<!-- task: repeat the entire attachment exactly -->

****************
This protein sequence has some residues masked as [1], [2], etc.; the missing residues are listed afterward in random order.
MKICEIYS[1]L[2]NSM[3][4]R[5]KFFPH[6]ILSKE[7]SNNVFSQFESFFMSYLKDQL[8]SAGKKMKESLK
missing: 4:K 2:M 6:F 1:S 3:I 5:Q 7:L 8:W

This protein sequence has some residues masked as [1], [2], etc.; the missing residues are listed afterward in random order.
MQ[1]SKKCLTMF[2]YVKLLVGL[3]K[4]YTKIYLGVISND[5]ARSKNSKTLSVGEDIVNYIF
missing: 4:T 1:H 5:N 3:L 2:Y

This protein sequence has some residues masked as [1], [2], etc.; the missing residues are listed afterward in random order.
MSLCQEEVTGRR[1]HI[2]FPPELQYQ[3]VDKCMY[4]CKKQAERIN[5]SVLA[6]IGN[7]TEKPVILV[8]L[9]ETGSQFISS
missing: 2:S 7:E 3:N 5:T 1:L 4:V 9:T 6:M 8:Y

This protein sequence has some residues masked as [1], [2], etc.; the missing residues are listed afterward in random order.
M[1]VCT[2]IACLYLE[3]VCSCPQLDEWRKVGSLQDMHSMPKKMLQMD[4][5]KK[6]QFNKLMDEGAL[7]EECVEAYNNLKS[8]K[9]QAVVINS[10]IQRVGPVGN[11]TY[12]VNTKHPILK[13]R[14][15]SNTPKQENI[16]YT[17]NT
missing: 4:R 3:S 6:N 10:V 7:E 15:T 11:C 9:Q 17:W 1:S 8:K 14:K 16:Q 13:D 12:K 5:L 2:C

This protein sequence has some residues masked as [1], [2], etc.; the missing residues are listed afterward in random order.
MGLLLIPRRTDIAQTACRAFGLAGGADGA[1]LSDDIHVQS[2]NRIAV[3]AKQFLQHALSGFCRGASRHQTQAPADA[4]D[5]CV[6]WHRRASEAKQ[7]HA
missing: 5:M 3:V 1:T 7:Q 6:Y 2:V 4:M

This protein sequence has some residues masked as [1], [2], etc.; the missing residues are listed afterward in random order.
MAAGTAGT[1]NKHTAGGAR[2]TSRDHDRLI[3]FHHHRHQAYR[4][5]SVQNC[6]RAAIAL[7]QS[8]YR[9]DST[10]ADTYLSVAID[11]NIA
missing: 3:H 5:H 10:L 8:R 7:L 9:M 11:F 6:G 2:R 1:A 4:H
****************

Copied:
This protein sequence has some residues masked as [1], [2], etc.; the missing residues are listed afterward in random order.
MKICEIYS[1]L[2]NSM[3][4]R[5]KFFPH[6]ILSKE[7]SNNVFSQFESFFMSYLKDQL[8]SAGKKMKESLK
missing: 4:K 2:M 6:F 1:S 3:I 5:Q 7:L 8:W

This protein sequence has some residues masked as [1], [2], etc.; the missing residues are listed afterward in random order.
MQ[1]SKKCLTMF[2]YVKLLVGL[3]K[4]YTKIYLGVISND[5]ARSKNSKTLSVGEDIVNYIF
missing: 4:T 1:H 5:N 3:L 2:Y

This protein sequence has some residues masked as [1], [2], etc.; the missing residues are listed afterward in random order.
MSLCQEEVTGRR[1]HI[2]FPPELQYQ[3]VDKCMY[4]CKKQAERIN[5]SVLA[6]IGN[7]TEKPVILV[8]L[9]ETGSQFISS
missing: 2:S 7:E 3:N 5:T 1:L 4:V 9:T 6:M 8:Y

This protein sequence has some residues masked as [1], [2], etc.; the missing residues are listed afterward in random order.
M[1]VCT[2]IACLYLE[3]VCSCPQLDEWRKVGSLQDMHSMPKKMLQMD[4][5]KK[6]QFNKLMDEGAL[7]EECVEAYNNLKS[8]K[9]QAVVINS[10]IQRVGPVGN[11]TY[12]VNTKHPILK[13]R[14][15]SNTPKQENI[16]YT[17]NT
missing: 4:R 3:S 6:N 10:V 7:E 15:T 11:C 9:Q 17:W 1:S 8:K 14:K 16:Q 13:D 12:K 5:L 2:C

This protein sequence has some residues masked as [1], [2], etc.; the missing residues are listed afterward in random order.
MGLLLIPRRTDIAQTACRAFGLAGGADGA[1]LSDDIHVQS[2]NRIAV[3]AKQFLQHALSGFCRGASRHQTQAPADA[4]D[5]CV[6]WHRRASEAKQ[7]HA
missing: 5:M 3:V 1:T 7:Q 6:Y 2:V 4:M

This protein sequence has some residues masked as [1], [2], etc.; the missing residues are listed afterward in random order.
MAAGTAGT[1]NKHTAGGAR[2]TSRDHDRLI[3]FHHHRHQAYR[4][5]SVQNC[6]RAAIAL[7]QS[8]YR[9]DST[10]ADTYLSVAID[11]NIA
missing: 3:H 5:H 10:L 8:R 7:L 9:M 11:F 6:G 2:R 1:A 4:H